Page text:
i 2 like the bigger subs.
Headunit: Pioneer AVH-P2300DVD
Subwoofers: (2)15" RE Audio XXX(05 model)
Sub Box: Undecided..
Sub Amp: Crescendo bc3500
Speakers: 6.5" RE Audio XXX Components(soon to be 2nd pair in kick panels)
Speaker Amp: Hifonics HFi100.2(for now...)
Wiring: 2 runs of 1/0 throughout, XS Power battery in trunk,big 3 done, 270a alt, 1/0 accesories throughout
Deadner: 75sq ft AT 60mil, 20sq ft Alphadamp
Security: Crimestopper 2way alarm/remote start
Subwoofer size and Fs are only two aspects as to how low a sub will play, and not even the most important. Box design is the most important factor in how low a sub will respond.
Within the same sub line using the same motor, the larger sub is going to have a lower Fs, higher Qts, higher Vas...basically the larger it gets the better it will work in a sealed box compared to its smaller counterparts. Some beefier subs such as the BL, BTL, etc can still maintain a lower qts and vas value that will still allow the larger sized subs to be very capable ported box woofers.
This isn't 100%, but a pretty good generality.
2,500+ designs since March 2011
Loudness is determined by alot of things not just size of woofer. If you have a 10 that is in the proper enclosure tuned closer to the resonant frequency of the vehicle with less impedance rise. The ten will be louder than a 15 on a improper enclosure tuned to the wrong frequency.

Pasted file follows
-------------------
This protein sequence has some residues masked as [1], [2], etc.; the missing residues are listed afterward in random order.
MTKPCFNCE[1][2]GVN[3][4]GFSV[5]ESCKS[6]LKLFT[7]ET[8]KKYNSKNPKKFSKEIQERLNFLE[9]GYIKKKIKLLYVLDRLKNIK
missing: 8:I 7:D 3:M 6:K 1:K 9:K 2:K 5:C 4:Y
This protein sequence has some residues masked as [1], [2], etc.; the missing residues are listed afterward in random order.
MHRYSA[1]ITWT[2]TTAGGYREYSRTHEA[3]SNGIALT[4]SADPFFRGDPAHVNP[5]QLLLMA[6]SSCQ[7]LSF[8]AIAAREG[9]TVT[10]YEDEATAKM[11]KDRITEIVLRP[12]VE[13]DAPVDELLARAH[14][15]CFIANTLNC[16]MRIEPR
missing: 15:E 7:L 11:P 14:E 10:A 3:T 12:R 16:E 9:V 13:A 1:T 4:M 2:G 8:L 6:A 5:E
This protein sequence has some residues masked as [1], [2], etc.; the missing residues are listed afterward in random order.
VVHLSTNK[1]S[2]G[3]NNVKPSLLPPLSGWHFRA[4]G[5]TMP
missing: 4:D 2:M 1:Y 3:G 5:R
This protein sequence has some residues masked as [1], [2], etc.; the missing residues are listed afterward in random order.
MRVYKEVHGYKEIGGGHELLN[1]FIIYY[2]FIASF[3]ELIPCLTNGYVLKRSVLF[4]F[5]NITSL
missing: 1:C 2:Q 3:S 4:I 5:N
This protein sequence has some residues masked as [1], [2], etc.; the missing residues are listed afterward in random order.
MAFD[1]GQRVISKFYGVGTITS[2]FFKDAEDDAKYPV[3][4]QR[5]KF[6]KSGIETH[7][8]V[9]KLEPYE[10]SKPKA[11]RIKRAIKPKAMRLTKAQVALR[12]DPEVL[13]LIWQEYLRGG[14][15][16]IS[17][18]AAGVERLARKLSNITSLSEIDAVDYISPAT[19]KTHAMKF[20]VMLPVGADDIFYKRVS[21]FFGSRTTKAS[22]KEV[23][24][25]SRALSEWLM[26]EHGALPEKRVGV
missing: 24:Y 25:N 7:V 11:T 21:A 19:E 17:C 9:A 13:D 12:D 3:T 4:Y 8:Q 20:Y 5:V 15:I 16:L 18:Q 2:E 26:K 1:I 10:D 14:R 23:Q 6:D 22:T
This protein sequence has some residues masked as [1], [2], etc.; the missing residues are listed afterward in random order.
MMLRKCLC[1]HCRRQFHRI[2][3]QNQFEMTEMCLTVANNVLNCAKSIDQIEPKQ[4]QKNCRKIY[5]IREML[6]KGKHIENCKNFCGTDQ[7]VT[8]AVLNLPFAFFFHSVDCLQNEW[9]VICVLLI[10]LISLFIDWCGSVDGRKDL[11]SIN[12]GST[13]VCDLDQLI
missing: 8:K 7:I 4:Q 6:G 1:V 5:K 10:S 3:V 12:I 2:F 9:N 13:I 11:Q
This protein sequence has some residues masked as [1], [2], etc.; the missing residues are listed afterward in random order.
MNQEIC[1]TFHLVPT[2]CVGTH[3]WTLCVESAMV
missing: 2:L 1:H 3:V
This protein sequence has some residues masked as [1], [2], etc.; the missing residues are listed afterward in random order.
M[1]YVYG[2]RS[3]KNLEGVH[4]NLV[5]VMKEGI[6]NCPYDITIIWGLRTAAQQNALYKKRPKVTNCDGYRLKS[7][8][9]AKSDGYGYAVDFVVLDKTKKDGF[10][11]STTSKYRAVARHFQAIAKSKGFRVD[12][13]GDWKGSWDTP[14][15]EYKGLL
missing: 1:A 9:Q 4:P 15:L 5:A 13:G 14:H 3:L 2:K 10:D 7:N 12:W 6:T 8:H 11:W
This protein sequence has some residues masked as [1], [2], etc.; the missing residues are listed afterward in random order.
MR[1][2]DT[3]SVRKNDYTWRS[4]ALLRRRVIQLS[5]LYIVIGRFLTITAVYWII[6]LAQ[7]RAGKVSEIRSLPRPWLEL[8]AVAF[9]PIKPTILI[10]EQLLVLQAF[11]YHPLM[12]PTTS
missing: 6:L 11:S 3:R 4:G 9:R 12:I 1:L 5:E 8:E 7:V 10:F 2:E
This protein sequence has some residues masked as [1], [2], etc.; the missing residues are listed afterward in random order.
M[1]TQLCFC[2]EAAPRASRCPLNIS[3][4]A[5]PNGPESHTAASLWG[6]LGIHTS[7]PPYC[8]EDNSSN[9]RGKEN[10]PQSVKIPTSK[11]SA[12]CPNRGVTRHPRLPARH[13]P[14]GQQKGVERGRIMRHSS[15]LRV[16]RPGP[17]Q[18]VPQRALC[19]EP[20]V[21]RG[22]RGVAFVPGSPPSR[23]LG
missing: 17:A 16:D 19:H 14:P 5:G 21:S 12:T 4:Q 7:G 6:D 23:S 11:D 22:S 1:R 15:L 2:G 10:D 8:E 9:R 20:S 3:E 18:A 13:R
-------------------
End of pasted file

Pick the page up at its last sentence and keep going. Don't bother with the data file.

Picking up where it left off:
Assuming you are buying a properly designed woofer, have decided on a make and model, and can build a proper box, size is only relevent when deciding how much cone area you need. The tradeoffs from there are how much power you need to handle (more smaller woofers will handle more thermal power than few larger ones) and box volume (larger woofers need larger boxes to function properly).
lot of bad info here.
As I said in another thread earlier, is it fair to say heavier cars tend to be slower than lighter ones? Logic tells us lower moving mass will respond faster, so it should stand to reason that lighter cars are generally faster than heavier ones. But this leaves out some crucial details, like power applied to that mass.